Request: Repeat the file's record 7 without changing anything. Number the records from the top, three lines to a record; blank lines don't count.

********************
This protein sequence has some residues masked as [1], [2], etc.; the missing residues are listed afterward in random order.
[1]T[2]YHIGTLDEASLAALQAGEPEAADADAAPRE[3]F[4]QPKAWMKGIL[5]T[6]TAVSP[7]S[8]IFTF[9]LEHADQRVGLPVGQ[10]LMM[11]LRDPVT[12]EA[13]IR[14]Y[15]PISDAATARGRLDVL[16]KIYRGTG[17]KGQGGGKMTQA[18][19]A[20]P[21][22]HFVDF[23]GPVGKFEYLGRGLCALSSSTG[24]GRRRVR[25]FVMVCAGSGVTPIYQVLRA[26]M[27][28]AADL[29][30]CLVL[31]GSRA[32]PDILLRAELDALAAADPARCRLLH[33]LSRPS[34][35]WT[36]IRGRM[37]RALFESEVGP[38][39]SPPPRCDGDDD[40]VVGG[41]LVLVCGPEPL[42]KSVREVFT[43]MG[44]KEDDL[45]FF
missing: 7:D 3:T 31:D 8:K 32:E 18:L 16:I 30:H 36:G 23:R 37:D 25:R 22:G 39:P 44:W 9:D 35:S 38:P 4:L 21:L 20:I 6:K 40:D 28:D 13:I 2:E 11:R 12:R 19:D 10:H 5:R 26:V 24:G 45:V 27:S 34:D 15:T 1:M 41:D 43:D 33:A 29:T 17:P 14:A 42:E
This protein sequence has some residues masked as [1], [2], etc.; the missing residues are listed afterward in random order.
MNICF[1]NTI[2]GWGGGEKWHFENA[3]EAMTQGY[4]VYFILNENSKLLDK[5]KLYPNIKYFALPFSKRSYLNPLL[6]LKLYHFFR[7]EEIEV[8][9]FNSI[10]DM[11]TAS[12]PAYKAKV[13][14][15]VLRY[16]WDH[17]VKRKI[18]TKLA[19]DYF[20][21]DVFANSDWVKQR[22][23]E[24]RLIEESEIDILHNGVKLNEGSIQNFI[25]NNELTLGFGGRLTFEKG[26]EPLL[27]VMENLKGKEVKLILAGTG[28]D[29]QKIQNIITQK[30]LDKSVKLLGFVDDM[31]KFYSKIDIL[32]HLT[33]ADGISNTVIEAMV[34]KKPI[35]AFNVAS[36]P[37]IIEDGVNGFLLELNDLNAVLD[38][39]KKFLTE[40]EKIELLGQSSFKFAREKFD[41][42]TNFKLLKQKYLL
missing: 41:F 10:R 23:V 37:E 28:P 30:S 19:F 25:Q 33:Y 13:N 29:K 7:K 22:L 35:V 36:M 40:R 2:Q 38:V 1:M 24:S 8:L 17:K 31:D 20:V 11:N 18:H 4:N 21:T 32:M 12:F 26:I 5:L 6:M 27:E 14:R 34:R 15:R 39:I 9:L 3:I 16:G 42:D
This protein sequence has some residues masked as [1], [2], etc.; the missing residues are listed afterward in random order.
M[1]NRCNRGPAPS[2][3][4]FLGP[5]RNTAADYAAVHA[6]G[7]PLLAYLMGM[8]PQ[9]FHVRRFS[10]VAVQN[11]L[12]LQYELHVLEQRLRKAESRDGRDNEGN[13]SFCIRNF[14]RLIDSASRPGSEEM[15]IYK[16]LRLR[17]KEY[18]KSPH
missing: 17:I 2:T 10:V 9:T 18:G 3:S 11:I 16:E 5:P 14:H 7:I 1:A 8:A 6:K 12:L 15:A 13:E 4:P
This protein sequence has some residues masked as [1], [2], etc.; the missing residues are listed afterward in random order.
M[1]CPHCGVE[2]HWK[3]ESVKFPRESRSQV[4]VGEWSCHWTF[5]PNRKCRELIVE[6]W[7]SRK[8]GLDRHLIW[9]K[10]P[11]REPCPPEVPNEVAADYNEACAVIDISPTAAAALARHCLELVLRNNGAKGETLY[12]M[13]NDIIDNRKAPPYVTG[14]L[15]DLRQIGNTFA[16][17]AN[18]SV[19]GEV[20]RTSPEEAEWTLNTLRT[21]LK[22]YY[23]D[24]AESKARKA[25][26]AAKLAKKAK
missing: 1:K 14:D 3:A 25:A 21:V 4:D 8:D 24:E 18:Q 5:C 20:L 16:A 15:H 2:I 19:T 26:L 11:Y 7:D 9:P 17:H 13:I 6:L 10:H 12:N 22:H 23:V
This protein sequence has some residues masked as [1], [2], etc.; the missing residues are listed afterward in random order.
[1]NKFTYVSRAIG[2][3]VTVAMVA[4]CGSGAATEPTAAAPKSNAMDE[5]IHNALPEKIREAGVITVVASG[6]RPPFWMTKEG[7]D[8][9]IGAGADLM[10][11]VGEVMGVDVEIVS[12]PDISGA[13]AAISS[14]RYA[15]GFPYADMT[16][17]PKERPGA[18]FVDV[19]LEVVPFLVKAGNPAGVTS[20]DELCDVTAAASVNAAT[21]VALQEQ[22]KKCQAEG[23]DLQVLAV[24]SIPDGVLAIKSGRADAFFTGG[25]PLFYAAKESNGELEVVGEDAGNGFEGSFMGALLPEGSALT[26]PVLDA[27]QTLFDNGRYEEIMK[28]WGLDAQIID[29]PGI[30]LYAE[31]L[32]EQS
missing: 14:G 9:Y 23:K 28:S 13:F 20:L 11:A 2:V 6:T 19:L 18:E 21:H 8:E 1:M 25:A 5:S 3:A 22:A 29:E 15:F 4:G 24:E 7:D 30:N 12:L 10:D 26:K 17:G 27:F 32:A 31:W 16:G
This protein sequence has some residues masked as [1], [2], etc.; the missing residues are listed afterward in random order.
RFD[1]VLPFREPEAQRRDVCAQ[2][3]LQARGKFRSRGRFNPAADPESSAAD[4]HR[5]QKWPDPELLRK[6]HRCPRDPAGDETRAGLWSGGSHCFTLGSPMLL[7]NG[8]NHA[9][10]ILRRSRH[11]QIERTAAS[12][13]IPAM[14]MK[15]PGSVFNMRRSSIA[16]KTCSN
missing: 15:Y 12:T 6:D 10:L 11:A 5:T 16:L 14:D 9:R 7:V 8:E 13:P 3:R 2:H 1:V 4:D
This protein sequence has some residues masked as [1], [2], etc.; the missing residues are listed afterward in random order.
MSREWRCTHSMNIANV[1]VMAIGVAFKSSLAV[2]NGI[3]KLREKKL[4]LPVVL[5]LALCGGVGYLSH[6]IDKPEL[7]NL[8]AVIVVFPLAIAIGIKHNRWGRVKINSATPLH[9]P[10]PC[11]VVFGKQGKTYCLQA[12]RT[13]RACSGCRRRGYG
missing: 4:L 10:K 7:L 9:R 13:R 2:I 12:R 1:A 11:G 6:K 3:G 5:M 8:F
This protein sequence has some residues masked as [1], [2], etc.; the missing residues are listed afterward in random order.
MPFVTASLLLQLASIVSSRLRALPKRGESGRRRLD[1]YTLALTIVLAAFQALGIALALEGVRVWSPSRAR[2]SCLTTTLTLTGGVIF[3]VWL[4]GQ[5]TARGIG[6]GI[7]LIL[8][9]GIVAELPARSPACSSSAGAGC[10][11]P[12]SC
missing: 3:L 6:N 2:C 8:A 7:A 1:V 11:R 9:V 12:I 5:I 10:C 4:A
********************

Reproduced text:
This protein sequence has some residues masked as [1], [2], etc.; the missing residues are listed afterward in random order.
MSREWRCTHSMNIANV[1]VMAIGVAFKSSLAV[2]NGI[3]KLREKKL[4]LPVVL[5]LALCGGVGYLSH[6]IDKPEL[7]NL[8]AVIVVFPLAIAIGIKHNRWGRVKINSATPLH[9]P[10]PC[11]VVFGKQGKTYCLQA[12]RT[13]RACSGCRRRGYG
missing: 4:L 10:K 7:L 9:R 13:R 2:I 12:R 1:A 11:G 6:K 3:G 5:M 8:F